Influencers are promoters of your brand that are a part of your target market. In higher education, you already have a group of promoters for your brand right at your fingertips - your students. You don’t need social media influencers with millions of followers for your marketing campaign to be effective. Micro-influencers are generally a better choice. Followers are more likely to engage with a post from someone with 1,000 followers. This is because the followers feel personally connected with the person who posted and are more likely to receive a reply back.
Micro-influencer campaigns are 6.7 times more cost-efficient per engagement than influencers with larger followings and have 60% higher campaign engagement rates. For macro-influencers (100,000+ followers), an engagement rate of 1% is considered high. Micro-influencers tend to be more engaged with their followers with replies and personal interactions, which leads to a much higher engagement rate - which is one of the most important metrics. For example, on my personal Twitter account, I have close to 2,000 followers with a high engagement rate and monthly impressions.
Higher engagement means means genuine connections with your audience. It also generates personal connections and trust. My followers regularly and somewhat consistently engage with me. This leads to higher impressions and mentions - which means that if I, or any other micro-influencer, tweeted for a brand or a higher education institution we could reach an audience that is already a part of the community and would be more likely to get clicks or engagements. This doesn't mean that this content will be seen by more people than if you ran a promoted tweet or hired a larger influencer, but the content will be more authentic and get more engagements from people directly in your target market.
So where should you begin? First, you need to find micro-influencers that create content for your intended target market. This could be current students, professors, alumni, or prospective students. Make sure that they are actively engaged in the community you are seeking out and that their tweets align with your brand. Ask about their engagement rate, mentions, and tweet impressions. High engagement rates and mentions show how involved they are with their followers and how much influence they can have on them.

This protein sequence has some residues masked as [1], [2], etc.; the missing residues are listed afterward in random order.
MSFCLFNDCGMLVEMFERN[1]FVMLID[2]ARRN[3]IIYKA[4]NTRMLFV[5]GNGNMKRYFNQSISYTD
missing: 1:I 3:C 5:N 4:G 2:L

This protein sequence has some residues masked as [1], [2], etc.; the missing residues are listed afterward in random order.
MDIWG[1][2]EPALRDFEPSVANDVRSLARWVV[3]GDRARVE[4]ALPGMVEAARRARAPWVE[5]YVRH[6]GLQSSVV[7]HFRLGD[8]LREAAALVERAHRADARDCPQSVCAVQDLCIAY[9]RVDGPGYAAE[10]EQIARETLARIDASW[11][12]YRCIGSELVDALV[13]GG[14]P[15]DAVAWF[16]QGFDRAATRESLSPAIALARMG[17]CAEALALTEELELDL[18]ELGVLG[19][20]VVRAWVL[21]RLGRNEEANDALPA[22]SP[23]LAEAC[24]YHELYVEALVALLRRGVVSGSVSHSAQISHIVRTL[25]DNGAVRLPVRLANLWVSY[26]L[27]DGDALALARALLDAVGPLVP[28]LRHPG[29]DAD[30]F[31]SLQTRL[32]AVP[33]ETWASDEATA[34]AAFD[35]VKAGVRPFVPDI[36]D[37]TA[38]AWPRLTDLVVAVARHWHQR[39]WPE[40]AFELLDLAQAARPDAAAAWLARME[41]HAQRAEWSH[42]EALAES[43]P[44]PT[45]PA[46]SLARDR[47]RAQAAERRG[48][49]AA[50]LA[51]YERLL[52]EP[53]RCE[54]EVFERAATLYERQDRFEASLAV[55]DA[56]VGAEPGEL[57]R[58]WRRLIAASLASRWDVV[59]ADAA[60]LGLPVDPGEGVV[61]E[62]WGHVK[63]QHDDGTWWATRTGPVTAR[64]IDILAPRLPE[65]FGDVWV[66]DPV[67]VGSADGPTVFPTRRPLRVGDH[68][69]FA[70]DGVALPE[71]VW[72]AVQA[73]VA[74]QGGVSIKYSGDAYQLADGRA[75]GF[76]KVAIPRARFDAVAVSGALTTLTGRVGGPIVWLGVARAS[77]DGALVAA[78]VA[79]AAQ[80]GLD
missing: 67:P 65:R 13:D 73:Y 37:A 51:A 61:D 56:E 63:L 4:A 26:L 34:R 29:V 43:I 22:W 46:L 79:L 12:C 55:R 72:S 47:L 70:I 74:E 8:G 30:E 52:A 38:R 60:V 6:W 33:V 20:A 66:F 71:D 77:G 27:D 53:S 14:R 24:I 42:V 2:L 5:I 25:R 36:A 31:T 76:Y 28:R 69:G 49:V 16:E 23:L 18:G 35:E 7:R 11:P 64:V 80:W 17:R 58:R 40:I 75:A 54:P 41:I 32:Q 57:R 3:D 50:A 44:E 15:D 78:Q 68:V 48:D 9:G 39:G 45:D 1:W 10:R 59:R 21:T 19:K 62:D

Once you find a micro-influencer that fits your needs, decide on how much you are willing to pay them or what incentives you will give them. Usually, micro-influencers (especially the ones on Twitter) don’t charge very much for posts and some can even be rewarded in t-shirts or other swag. Some may even do it for free to have something to put on their resumé.
Next, implement your campaign through the influencer. Use hashtags to attract prospective students. Have your influencer attend and post about exciting events on campus. Let them share their true authentic college experience. Millennials are less trusting of advertising and brands so the posts need to be trustworthy and fit in with the content the influencer was already posting. Also, encourage prospective students to contact your influencers. They will have a lot of questions that they want answered and asking someone on Twitter could be less intimidating to them.
No one knows college like current college students. The cookie-cutter advertisements of "students" tossing frisbees on campus are no longer connecting with students and prospective students. Micro-influencers can give a well-rounded view of college life from a first-hand experience. This brings together the trust, authenticity, and engagement. To learn more about higher-ed marketing and more, subscribe to our newsletter below!